hd tv izle brazzers porno Istanbul Property For Sale escort beylikdüzü Sohbet

Posts Tagged ‘children’

  • Fuel for Little Gamers

    29th September 11

    Posted by Jeremy Ettinghausen

    Posted in digital, Gaming

    Author: Pablo Marques (@pablo_marques), Creative Director, BBH London & BBH Labs

    YouTube Preview Image

    A few hours ago we introduced Weetakid to the world, together with his arch-enemy, Evil Eater. The game is a playful execution of Weetabix’s brand strategy and a great example of an idea as a direct solution to a clear business challenge.

    Weetabix’s boxes are making into families’ cupboards in great numbers, but they are just not making it out of there often enough.

    If we could increase the number of times the box makes it to the breakfast table we would be able to increase consumption and sales.

    So Weetakid was born to do just that. It is a game targeted at kids, especially those from 7 to 11 years old, as they are the gravitational centre of the household during the busy hours of our morning rituals.

    In the game, kids take control of Weetakid, a creature who has just seen his little world robbed of all its energy by Evil Eater, the galaxy’s villain. The game involves a quest to retrieve the items stolen by the Evil Eater which can be found through playing a number of engaging mini games.

    But Weetakid like any other kid, needs energy, especially if it is going to travel the galaxy to rebuild its world. So every morning kids will need to feed Weetakid to ensure that they both have a day full of fun and adventure.

    To feed Weetakid, players will need a box of Weetabix. And that is what makes the idea so special.

    To enable the interaction between the the product package and the game we’ve used a set of technologies more notoriously known as Augmented Reality.

    That link between box and game is a special and symbiotic one. It doesn’t get in the way of the experience, but actually enhances it. And it does it in a way that not only helps us solve our business problem but also enables us to start driving consumer behaviour to a place closer to our brand messaging, Weetabix is your fuel for big days.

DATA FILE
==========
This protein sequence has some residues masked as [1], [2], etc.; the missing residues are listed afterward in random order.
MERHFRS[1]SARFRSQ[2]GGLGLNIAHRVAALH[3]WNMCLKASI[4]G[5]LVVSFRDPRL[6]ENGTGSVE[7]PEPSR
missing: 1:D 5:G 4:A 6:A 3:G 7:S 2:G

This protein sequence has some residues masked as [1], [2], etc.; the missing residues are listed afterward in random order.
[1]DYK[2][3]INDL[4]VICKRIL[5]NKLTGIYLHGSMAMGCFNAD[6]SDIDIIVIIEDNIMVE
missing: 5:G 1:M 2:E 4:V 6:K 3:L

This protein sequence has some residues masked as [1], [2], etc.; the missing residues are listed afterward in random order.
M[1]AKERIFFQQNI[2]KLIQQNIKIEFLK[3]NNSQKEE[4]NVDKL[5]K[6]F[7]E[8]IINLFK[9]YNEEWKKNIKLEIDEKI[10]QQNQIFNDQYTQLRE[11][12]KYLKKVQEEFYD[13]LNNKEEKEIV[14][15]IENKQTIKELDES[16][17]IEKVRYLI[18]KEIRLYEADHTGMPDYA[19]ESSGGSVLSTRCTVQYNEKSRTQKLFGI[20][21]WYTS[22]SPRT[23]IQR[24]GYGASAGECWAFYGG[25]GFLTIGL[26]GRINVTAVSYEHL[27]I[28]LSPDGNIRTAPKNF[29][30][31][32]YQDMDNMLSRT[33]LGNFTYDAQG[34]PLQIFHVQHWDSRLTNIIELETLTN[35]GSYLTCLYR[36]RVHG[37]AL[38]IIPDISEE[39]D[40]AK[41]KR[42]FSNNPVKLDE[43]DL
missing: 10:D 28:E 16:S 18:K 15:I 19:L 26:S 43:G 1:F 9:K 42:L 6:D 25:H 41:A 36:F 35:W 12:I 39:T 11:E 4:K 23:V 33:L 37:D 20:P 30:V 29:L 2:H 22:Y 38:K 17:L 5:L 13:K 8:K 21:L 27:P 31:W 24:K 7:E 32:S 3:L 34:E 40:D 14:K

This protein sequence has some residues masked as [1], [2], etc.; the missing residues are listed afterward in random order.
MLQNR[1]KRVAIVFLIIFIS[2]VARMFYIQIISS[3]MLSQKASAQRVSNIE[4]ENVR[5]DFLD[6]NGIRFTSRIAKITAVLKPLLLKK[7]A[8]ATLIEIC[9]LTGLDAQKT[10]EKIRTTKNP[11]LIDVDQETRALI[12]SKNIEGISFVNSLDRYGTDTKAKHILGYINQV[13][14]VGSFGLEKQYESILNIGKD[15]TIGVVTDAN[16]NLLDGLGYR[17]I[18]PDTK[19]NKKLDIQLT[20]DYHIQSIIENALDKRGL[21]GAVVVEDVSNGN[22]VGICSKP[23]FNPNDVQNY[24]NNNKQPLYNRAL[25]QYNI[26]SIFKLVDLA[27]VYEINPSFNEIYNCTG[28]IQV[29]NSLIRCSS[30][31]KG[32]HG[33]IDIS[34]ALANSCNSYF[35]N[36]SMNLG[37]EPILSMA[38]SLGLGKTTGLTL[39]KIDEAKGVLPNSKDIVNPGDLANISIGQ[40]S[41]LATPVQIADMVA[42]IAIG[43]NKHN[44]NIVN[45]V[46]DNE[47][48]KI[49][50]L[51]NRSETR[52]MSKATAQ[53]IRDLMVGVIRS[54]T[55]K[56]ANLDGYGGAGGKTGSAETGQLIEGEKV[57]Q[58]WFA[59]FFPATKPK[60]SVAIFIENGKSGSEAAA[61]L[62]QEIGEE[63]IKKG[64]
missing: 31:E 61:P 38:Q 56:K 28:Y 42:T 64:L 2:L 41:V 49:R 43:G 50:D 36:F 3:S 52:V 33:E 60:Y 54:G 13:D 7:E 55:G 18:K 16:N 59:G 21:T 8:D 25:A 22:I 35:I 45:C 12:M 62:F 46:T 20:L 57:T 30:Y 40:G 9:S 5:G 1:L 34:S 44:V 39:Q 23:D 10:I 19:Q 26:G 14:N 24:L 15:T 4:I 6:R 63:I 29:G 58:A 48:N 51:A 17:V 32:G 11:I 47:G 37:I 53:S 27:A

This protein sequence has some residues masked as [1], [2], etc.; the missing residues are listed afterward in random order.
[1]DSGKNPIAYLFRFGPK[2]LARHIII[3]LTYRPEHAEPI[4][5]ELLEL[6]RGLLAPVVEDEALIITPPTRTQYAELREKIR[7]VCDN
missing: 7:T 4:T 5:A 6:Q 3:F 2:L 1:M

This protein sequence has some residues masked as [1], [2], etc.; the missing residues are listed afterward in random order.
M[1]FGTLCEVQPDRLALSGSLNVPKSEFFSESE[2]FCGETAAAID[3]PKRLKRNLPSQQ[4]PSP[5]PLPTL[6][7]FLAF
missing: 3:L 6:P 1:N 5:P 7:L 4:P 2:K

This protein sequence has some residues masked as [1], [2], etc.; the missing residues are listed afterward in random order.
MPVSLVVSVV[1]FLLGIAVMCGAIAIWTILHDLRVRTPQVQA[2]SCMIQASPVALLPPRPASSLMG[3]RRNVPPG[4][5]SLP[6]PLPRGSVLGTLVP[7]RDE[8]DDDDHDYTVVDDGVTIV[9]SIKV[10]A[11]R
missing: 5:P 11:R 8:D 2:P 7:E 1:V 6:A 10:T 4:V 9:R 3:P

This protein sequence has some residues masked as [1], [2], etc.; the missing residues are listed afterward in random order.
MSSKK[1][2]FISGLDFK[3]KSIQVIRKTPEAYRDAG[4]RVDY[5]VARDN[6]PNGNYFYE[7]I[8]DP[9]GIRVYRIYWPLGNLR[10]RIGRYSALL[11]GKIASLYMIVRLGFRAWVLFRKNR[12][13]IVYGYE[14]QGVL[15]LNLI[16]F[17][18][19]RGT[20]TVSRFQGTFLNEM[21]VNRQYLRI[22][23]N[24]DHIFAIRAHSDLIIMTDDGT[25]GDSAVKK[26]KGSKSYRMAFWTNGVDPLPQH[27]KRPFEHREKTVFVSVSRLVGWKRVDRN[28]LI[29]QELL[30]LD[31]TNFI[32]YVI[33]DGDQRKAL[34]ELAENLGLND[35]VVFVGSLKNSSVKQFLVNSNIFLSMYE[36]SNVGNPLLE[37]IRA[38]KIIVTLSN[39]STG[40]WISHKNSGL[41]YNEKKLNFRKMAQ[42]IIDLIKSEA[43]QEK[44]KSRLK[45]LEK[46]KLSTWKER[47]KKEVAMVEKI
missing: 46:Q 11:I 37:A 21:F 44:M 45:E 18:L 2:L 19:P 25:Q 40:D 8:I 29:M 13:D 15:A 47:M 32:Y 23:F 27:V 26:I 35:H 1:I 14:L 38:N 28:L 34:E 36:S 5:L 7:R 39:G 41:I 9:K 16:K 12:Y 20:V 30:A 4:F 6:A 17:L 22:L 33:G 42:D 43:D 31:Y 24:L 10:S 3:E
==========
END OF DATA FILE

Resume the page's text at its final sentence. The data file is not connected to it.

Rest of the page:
The pack has also become the place in which we are launching the game. With widespread distribution and wide readership (the back of pack is arguably one of the most read items in the household) it will be a perfect way to reach our audience and promote the game.

    A multi layered production challenge

    Weetakid, albeit a small game, was a big integrated production puzzle that involved many different disciplines. We had to create bespoke songs, write films, direct and record voice overs, create characters and animations, design a game and make a website, among other things. And we had two months to do everything.

    We had two amazing integrated producers from BBH working on it and coordinating the whole joint effort.

    As Dani Michelon (@danimichelon) our lead integrated producer on the project puts best:

    “By the time we contacted our partners we had gone a long way into the game already, we had game flowcharts, schematics and storyboards. We had a good picture of it in our heads but there was still a lot to be done to make it reality and it was humbling to see how all the people involved collaborated so well. It was great fun to work on it and see it coming to life.”

    Firstly we contacted Yum Yum London (@yumyumlondon) and worked with them to develop the characters and animations to bring our universe to life and to design the back of the Weetabix boxes.

    Secondly came Radium audio (@radiumaudioltd) to create the amazing music that players will enjoy in the game and North Kingdom (@northkingdom) to actually put the game together and code all of that magic in.

    We also engaged society46 (@society46) who designed our Weetakid website.

    And finally The Mill (@millchannel) helped us produce our trailer.

    So after many long weeks and nights we pulled the game together; an effort of epic proportions. It was a clear labour of love and the amount of fun myself and the creative team (Felipe Guimarães @think_felipe and Lambros Charalambous @creativelamb) felt borderline illegal.

    We hope you and your kids can enjoy playing it as much we enjoyed making it. Let us know what you think in the comments below.

    Full project credits

    Creative Direction: Pablo Marques (@pablo_marques) / Dominic Goldman

    Art Direction: Felipe Guimarães / Pablo Marques / Yum Yum London

    Writer: Lambros Charalambous

    Game Design: Pablo Marques / Felipe Guimarães / Lambros Charalambous

    Lead Producers: Daniela Michelon, Jo Osborne

    Strategy Director: Nina Rahmatallah

    Business Director: Nick Stringer

    Team Manager: Luke Algar

    Legal: Henry Rowan-Robinson

    Character Design / Awesomeness: Yum Yum London

    Music / Sound: Radium Audio

    Sound Producer: Sam Brock

    Game and interface programming: North Kingdom

    Trailer edit: The Mill

    Website design/production: Society 46